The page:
UF/IFAS scientists on the lookout for Argentine tegus, Nile monitors, seeking assistance from south Florida residents
DAVIE, Fla. – Nile monitors and Argentine giant tegus are predatory lizards that are an immediate threat to the Greater Everglades ecosystems. UF/IFAS scientists are looking to engage residents in south Florida currently in extended stay-at-home orders to put their quarantine time to good use for research, environmental conservation, and public safety.
As we approach Invasive Species Week, May 16-23, UF/IFAS scientists at Fort Lauderdale Research and Education Center have launched a social media campaign to engage residents in reporting sightings of Nile monitors and Argentine tegus. The “Backyard Canal Watch/Large Lizard Lookout” has hit the ground running and looks to Palm Beach County residents as a first step to capture data. UF/IFAS Croc Docs at the research center will follow up to enhance the campaign south to include Broward and Miami Dade counties.
“We seek to mobilize the public as citizen scientists to report Nile monitors, Argentine tegus, and other large invasive lizards at a time when in-person outreach is neither safe nor feasible,” said Justin Dalaba, outreach coordinator for UF/IFAS Fort Lauderdale Research and Education Center.
The main message for this social media campaign is to encourage residents in private residences and communities to be a part of the “Backyard Canal Watch / Large Lizard Lookout” and report large lizard sightings to https://IveGot1.org or by calling 1-888-IVEGOT1. Not sure if you have spotted an invasive lizard? Log on to the following website (https://www.floridainvasives.org/lizard/) and check out the tool to help you identify.
“As you look to expand your activities during this time of social distancing, look no further than your backyard. Be a backyard biologist and help the University of Florida’s Croc Docs by reporting these invasive large lizards,” said Dalaba. “You can help protect Florida’s biodiversity and natural areas from your own backyard.”
Nile monitors and Argentine tegus are invasive species popular in the pet trade industry, which is how biologists think they ended up in the wild in south Florida.
The Nile monitor, a native to sub-Saharan Africa breeding in Palm Beach and Lee counties, can lay an average of 60 eggs a clutch several times a year. These semi-aquatic lizards are strong swimmers and climbers, found near canals, lakes, and rivers. Nile monitors are generalist carnivores, primarily feeding on meat including fish, invertebrates, reptiles and their eggs, birds and their eggs, and small mammals.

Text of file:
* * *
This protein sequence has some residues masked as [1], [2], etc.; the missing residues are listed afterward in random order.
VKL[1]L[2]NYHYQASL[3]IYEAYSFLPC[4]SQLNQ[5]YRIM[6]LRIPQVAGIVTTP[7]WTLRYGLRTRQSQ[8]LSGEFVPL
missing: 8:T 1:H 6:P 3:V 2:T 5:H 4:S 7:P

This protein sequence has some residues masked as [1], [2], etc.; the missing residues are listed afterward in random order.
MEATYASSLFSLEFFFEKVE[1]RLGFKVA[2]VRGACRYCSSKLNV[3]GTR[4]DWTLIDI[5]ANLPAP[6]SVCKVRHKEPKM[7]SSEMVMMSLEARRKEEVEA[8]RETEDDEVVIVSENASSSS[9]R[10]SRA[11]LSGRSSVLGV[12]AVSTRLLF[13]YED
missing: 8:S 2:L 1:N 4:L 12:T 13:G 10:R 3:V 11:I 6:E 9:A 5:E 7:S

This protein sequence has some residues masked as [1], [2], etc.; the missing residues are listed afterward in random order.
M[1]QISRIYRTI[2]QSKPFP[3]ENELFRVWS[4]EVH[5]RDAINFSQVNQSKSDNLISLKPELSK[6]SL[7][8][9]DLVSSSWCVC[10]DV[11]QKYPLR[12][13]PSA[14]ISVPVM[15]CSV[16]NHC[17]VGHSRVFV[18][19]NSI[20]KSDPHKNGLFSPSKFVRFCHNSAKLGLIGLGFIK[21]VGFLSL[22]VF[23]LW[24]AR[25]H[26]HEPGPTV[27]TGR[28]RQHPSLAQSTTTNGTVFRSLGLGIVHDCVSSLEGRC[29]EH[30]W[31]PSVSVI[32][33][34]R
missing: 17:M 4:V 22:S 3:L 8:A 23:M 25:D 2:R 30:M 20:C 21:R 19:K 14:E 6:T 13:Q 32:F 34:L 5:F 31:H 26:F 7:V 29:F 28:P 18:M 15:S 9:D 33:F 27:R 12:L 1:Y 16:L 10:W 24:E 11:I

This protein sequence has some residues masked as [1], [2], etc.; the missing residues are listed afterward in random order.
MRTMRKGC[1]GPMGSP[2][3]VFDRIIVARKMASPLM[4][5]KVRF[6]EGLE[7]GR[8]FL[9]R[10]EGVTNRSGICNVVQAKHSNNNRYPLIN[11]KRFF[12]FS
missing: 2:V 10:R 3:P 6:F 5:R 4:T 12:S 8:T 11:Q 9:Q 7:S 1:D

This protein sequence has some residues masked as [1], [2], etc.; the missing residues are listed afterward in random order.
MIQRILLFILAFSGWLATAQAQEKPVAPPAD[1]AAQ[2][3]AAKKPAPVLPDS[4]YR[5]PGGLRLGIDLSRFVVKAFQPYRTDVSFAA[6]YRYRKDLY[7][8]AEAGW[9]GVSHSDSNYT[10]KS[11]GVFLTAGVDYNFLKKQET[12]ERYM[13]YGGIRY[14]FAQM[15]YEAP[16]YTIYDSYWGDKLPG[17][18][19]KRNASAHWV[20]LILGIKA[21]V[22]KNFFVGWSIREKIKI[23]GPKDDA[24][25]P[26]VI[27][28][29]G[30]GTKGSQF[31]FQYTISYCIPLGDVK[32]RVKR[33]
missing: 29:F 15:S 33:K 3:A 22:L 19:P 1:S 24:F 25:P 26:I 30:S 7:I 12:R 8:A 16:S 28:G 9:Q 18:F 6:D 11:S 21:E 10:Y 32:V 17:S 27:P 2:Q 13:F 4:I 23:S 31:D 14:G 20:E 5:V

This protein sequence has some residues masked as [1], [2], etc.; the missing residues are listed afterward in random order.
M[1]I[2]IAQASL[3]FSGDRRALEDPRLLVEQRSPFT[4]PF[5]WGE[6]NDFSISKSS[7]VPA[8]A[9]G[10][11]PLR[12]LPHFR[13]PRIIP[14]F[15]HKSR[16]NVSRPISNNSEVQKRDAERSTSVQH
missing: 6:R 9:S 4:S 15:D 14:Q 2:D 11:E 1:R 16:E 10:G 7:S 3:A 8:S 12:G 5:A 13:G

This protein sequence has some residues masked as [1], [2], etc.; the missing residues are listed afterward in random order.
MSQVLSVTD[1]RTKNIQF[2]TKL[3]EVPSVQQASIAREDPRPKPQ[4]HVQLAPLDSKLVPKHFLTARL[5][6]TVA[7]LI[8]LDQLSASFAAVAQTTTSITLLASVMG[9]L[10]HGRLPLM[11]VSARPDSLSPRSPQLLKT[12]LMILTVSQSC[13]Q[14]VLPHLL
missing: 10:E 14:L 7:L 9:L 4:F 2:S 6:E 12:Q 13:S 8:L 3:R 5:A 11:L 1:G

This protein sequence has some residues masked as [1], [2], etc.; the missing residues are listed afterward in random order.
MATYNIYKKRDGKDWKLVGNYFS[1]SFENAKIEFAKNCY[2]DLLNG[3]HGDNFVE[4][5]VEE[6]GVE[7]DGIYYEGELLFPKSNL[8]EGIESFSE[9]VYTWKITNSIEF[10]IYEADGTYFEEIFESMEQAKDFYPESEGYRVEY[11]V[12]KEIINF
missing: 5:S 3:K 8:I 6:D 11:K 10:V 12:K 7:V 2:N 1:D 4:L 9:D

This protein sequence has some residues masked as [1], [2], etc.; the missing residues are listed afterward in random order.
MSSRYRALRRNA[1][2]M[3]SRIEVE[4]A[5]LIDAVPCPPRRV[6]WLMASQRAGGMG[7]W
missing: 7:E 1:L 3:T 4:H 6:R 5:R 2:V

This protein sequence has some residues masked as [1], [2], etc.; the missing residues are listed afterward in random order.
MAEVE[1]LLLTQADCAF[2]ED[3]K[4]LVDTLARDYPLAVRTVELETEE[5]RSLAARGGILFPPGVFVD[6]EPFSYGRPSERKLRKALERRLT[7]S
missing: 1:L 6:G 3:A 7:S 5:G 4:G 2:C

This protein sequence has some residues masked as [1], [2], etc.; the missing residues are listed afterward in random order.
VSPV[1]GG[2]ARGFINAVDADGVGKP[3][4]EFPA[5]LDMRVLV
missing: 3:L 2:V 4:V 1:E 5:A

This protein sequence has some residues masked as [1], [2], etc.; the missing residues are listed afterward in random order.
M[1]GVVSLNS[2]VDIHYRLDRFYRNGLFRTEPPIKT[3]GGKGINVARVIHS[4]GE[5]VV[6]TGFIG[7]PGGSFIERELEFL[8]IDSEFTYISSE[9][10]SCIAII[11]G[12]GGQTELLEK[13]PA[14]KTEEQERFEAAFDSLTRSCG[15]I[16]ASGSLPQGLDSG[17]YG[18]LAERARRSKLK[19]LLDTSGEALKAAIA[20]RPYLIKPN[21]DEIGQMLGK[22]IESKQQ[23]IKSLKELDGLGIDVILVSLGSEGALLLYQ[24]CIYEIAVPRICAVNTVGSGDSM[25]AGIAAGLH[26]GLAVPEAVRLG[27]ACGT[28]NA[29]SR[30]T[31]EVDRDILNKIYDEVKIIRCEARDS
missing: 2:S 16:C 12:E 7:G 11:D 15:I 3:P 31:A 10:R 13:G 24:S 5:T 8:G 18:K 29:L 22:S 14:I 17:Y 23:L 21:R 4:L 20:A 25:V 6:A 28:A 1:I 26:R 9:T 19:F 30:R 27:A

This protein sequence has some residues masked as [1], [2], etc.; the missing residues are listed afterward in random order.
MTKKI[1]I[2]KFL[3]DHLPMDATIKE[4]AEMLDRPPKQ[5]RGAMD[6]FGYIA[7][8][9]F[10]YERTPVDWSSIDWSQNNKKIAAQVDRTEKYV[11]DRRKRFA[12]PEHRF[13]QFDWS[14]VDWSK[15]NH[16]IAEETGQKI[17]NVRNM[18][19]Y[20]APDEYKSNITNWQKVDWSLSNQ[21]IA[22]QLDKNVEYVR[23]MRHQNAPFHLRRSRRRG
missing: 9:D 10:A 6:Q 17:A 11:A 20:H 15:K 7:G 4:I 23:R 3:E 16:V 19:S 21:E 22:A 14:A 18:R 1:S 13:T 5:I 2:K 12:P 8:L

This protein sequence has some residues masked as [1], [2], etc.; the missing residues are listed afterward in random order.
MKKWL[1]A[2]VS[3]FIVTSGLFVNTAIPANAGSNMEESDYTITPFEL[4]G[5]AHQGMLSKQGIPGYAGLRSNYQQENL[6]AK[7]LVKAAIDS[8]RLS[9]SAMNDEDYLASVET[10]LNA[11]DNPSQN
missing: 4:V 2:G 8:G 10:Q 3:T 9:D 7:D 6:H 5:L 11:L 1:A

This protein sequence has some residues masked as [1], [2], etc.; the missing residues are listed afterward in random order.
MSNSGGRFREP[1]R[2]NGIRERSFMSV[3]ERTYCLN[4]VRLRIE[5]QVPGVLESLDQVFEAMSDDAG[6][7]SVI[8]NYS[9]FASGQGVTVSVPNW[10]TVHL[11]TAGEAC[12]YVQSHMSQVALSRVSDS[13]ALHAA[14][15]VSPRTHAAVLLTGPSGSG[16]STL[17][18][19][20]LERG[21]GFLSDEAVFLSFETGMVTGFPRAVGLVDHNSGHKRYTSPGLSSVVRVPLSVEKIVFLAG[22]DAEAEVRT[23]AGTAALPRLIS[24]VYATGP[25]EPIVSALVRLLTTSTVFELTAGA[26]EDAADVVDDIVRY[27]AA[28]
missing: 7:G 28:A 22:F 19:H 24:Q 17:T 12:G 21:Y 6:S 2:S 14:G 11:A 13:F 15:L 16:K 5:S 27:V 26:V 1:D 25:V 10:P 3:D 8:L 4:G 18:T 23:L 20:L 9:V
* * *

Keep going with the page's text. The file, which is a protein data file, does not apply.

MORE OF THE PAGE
“To our knowledge, the established population of Nile monitors in the C-51 Basin is largely localized to a suburban environment,” said Frank Mazzotti, professor of wildlife ecology at the UF/IFAS Fort Lauderdale Research and Education Center. “Outreach efforts in 2019 led to several unexpected reports of Argentine black and white tegus from Palm Beach County, elevating the need for a wider public observational network to report large invasive lizards.”
The Argentine black and white tegu, native to Argentina and Brazil found throughout Florida and as far north as George, are breeding in Miami Dade and Hillsborough counties and spreading across South Florida. They can lay an average of 35 eggs in a clutch multiple times a year. These ground-dwelling lizards that can traverse land and water, frequently live near water and dig burrows. They are omnivorous, foraging on plants and animals including eggs, fruits, insects, and other reptiles.
Mazzotti, who is affiliated with the group known as the UF “Croc Docs,” notes that Nile monitors are opportunistic hunters that are known to eat crocodile eggs and have been found near American crocodile nesting habitats in south Florida, noted Mazzotti. The largest population of Nile monitors in Florida is also home to the largest burrowing owl population, which the state classifies as a threatened species. Meanwhile, he adds, tegus have been documented as feeding on alligator and turtle eggs, gopher tortoise hatchlings, and disturbing protected crocodile nests.